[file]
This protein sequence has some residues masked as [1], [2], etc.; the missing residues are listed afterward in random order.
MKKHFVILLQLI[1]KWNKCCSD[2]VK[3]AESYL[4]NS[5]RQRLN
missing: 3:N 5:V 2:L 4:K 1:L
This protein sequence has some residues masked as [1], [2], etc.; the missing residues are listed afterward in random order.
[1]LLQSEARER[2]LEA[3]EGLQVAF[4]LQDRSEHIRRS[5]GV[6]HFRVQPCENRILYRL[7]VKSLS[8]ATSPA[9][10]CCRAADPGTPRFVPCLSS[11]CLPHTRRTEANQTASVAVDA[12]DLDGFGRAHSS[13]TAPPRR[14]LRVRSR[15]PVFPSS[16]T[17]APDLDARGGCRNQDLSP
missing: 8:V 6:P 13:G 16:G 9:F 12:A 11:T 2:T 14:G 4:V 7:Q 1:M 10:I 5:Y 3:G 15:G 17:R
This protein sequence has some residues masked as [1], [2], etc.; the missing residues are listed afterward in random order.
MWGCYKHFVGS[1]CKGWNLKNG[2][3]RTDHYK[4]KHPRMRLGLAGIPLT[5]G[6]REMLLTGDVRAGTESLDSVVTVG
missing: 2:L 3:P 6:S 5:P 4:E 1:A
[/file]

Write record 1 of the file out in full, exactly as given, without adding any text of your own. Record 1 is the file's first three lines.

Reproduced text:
This protein sequence has some residues masked as [1], [2], etc.; the missing residues are listed afterward in random order.
MKKHFVILLQLI[1]KWNKCCSD[2]VK[3]AESYL[4]NS[5]RQRLN
missing: 3:N 5:V 2:L 4:K 1:L